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    Copyright 2012 The Moderate Voice
    • As long as special interests rule the parties, you can expect the trend to continue.

    • slamfu

      Again, until our politicians can start acting like grown ups and do their job this will continue. The problem is we keep getting into a lesser of two evils vote scenario, and the winner thinks of themselves as having a mandate instead of merely being the cautionary tale they are. Just once I’d like to hear a politician get elected and say “I realize I won because you had no other choice, and I will humbly try to do my best to make your lives better instead of pursuing partisan talking points of my respective party.”

      What can I say, I’m a hopeless romantic and dreamer.

    • RP

      Interesting that the caption at the top states “popular features from the left, center, indies, centrists, moderates, and right,”, but the article only gives attention to the negatives that have caused a decrease in the number of registered voters for the Republicans.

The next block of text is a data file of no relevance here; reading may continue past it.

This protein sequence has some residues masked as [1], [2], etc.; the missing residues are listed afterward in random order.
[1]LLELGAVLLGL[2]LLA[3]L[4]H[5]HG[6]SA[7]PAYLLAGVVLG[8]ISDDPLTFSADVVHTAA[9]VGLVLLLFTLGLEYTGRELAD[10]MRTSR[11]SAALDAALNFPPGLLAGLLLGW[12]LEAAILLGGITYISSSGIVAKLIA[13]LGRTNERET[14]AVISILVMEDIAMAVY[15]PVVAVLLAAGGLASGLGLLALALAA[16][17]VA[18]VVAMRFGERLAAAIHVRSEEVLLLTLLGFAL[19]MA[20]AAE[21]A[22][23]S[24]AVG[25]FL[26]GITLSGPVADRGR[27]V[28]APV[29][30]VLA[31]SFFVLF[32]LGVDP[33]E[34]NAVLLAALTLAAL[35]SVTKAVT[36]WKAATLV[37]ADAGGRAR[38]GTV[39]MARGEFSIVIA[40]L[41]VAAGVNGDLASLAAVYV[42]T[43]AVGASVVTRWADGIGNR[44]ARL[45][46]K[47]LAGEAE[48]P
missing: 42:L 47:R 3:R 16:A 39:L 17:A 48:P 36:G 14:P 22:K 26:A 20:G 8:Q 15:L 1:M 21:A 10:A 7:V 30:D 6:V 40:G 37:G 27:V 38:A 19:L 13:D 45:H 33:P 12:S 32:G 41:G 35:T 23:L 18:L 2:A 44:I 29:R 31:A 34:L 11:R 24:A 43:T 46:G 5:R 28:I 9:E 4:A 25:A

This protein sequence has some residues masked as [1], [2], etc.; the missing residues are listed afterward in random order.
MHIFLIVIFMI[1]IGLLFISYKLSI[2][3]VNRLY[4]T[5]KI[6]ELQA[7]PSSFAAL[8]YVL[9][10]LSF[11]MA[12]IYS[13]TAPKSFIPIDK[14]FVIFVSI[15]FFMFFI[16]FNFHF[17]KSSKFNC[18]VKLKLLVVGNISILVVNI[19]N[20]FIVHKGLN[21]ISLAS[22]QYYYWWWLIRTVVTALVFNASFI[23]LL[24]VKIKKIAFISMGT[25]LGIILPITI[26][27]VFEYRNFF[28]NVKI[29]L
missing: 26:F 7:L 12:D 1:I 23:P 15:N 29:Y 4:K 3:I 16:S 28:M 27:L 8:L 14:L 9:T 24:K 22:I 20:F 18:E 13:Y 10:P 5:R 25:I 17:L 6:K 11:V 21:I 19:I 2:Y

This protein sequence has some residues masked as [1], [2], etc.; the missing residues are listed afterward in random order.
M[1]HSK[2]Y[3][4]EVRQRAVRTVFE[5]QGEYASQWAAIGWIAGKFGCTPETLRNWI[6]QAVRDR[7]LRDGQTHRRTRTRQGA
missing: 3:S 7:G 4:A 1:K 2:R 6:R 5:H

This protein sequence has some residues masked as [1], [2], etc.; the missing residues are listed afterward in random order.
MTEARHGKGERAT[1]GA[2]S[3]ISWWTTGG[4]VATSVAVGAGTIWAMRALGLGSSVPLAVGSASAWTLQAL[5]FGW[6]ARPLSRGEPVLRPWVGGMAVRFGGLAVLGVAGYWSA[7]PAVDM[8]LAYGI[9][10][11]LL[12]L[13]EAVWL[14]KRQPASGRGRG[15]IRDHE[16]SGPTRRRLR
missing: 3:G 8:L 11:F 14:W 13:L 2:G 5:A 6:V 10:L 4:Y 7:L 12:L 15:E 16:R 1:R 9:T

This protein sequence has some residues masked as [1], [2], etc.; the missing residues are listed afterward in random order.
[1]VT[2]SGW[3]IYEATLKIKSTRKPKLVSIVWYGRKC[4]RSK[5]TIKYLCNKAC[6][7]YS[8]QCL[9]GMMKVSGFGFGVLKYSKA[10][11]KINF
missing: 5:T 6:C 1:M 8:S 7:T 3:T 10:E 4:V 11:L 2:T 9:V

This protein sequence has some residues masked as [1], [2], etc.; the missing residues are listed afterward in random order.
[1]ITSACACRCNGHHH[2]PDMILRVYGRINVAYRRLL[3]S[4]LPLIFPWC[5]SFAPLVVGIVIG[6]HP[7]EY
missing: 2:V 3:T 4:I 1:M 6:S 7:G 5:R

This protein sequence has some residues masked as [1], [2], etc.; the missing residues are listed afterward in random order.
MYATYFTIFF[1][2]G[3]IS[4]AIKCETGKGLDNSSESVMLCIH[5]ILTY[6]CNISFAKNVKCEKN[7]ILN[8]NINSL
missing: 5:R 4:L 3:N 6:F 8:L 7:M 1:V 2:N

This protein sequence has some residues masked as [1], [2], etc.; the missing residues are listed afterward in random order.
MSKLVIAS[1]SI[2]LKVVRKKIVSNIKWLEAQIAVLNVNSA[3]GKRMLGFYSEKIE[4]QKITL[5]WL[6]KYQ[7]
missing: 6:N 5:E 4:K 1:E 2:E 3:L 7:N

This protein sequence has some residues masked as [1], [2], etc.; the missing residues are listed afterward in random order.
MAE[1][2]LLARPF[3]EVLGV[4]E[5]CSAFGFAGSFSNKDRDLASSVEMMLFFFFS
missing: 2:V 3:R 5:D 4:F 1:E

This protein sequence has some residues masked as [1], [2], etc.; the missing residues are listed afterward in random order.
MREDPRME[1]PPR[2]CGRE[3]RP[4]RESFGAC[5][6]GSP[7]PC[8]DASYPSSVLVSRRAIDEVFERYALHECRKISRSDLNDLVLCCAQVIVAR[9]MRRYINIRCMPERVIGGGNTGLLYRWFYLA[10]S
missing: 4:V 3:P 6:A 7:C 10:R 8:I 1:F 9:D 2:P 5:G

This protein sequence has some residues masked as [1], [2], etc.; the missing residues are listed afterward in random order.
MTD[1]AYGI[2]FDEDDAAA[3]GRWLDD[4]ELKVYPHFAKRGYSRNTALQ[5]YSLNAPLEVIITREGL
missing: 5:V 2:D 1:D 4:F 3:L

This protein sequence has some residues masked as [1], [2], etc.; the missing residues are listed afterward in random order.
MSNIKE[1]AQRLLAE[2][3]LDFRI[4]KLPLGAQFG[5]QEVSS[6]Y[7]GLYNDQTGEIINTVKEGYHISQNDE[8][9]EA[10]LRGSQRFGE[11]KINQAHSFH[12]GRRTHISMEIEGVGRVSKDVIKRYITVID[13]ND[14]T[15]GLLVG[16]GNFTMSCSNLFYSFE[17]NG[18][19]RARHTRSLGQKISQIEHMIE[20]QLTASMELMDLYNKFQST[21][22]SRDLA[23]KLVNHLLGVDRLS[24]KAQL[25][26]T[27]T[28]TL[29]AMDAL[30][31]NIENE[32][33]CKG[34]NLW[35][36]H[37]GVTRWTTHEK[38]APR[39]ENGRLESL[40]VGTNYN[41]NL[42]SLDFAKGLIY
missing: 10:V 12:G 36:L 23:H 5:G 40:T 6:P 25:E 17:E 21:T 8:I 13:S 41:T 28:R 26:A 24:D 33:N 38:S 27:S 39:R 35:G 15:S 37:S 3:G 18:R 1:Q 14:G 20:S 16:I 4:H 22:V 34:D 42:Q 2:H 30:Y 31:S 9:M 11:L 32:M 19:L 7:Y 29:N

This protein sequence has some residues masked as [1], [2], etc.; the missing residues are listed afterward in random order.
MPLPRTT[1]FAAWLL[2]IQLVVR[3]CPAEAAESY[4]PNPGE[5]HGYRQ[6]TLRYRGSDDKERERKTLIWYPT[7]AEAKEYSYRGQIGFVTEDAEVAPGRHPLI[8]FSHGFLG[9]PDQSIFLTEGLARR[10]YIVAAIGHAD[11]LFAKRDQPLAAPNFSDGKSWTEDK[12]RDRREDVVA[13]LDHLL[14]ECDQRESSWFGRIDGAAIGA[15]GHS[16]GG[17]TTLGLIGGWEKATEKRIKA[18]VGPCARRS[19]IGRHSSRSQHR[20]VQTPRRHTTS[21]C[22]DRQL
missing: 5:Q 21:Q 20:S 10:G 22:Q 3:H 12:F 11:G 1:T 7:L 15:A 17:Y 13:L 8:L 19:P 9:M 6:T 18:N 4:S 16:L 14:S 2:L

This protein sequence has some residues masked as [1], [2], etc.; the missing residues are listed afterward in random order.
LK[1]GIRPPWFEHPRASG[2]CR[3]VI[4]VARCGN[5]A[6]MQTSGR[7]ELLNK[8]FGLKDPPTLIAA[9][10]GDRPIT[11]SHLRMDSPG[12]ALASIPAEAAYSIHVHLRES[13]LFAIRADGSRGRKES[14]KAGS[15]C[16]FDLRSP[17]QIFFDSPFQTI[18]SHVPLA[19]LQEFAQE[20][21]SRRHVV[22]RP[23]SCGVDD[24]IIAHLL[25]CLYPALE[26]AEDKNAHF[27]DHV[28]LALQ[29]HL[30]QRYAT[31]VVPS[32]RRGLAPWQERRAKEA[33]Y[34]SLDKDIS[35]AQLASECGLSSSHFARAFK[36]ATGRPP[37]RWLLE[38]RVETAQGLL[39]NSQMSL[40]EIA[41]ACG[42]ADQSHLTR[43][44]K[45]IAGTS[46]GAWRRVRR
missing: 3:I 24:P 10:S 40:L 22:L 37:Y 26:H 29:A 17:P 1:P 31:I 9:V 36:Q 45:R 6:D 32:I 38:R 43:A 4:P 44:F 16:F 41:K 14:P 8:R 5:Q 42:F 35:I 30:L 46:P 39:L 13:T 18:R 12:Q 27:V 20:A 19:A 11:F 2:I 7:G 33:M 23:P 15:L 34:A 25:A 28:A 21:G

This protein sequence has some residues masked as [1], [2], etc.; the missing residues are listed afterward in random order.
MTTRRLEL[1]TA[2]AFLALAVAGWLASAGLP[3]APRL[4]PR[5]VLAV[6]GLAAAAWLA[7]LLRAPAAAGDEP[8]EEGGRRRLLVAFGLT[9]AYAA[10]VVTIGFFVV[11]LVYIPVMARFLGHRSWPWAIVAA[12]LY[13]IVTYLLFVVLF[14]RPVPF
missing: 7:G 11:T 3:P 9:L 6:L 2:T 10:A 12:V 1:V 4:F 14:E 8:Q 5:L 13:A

It does not provide any information concerning the decrease in the number of registered voters for the Democrats. Although you state,”Democrats gained in voter identification at the expense of Republicans”, this is not supported by the chart above. In 1988, the percentage register democrat was 36%, in ’96 about 35%, in ’00 about 35% and in ’10, it was 31%. Could you expand on your comments on the gain for democrats at the expense of republicans since it appears that both parties lost to the independant ranks.

      Since this was not mentioned, I will offer for discussion that the democrats have lost registered voters for the same reason that the rebublicans have lost voters. The democrat party has moved too far out of the mainstream to the left for the average voter, the same as the republicans have moved too far the the right for the average voter.